Airbnb is cracking down on traffickers who turn its rental homes into “pop-up brothels” to sexually exploit vulnerable women and girls.
The short-term home rental company said it is working with anti-trafficking charity Polaris to train its staff and develop new ways to spot signs of exploitation.
MPs launched an inquiry last year after reports of temporary brothels springing up across Britain at tourist resorts and sites such as the Lake and Peak Districts.
Nick Shapiro, global head of trust and risk management at Airbnb, said the US firm is aiming to “spot and stop potential exploitation ahead of time”.
He told the Thomson Reuters Foundation: “Exploitation and trafficking are still all too common in today’s society, but we are eager to use our global reach to help assist in the effort to end it once and for all.”
In the US, at least 2,680 slavery victims were trafficked at hotels and motels – mostly for sex work – between January 2015 and September 2017, according to Polaris.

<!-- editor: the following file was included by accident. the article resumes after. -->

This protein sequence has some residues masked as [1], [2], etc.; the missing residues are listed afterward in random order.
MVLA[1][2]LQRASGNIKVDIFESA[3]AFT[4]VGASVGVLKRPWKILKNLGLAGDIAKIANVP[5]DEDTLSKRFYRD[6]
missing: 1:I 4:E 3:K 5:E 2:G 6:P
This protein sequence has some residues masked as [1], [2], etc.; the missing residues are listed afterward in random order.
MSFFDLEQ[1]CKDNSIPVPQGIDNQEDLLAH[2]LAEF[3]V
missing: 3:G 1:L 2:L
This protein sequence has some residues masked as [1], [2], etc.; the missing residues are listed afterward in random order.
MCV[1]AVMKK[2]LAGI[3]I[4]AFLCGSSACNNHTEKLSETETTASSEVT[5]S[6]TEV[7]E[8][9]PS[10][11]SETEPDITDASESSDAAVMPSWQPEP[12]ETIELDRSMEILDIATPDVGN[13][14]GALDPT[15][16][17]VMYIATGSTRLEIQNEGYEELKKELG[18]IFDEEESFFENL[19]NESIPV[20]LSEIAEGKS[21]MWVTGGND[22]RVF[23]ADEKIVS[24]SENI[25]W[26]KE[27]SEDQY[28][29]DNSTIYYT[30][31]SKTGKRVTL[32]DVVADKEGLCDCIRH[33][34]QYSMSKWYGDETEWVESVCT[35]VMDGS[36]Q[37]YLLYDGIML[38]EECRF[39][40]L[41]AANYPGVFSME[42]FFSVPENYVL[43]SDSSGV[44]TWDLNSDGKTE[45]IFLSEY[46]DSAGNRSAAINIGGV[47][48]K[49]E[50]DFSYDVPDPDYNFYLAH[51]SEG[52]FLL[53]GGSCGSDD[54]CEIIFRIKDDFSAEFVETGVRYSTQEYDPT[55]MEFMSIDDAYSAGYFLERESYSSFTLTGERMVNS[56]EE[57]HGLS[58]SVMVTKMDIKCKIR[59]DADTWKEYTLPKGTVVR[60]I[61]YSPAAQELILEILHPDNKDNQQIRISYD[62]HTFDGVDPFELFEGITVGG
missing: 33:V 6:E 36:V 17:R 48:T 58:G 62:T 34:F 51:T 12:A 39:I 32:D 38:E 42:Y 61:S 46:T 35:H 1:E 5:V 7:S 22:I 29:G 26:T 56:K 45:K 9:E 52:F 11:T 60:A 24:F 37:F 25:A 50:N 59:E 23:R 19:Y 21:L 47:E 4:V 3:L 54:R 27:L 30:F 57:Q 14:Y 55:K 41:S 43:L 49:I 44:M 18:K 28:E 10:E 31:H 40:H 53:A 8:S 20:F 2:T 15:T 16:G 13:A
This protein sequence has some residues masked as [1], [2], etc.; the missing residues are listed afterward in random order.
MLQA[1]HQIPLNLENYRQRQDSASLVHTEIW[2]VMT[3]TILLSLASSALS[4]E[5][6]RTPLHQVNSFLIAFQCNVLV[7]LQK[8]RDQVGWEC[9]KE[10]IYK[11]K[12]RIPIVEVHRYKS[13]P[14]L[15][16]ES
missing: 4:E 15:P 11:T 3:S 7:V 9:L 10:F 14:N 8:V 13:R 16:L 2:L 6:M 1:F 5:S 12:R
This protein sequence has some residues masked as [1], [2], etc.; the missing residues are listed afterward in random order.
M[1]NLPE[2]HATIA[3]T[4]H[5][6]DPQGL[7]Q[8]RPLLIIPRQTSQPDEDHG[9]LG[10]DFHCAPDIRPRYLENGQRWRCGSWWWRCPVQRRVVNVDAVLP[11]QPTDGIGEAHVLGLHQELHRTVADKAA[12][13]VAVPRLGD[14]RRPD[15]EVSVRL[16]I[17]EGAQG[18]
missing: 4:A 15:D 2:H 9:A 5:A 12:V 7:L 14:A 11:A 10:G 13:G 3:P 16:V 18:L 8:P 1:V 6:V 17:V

Airbnb said it already screens all of its hosts and guests and trawls through photos to check for signs of exploitation.
The US firm, which was founded in 2008, is now valued at about $31bn (£22m) and operates in nearly 200 countries.
The company’s anti-slavery push follows similar action by ride-hailing app Uber, which last month said it would teach its drivers how to spot traffickers and their victims when they book a car.
A spokesman for Polaris, which runs the US National Human Trafficking Hotline, said working with Airbnb offered “new ways to scale up the fight against trafficking”.
About 25 million people globally were estimated to be trapped in forced labour or sexual exploitation in 2016, according to the United Nations’ International Labour Organisation and human rights group Walk Free Foundation.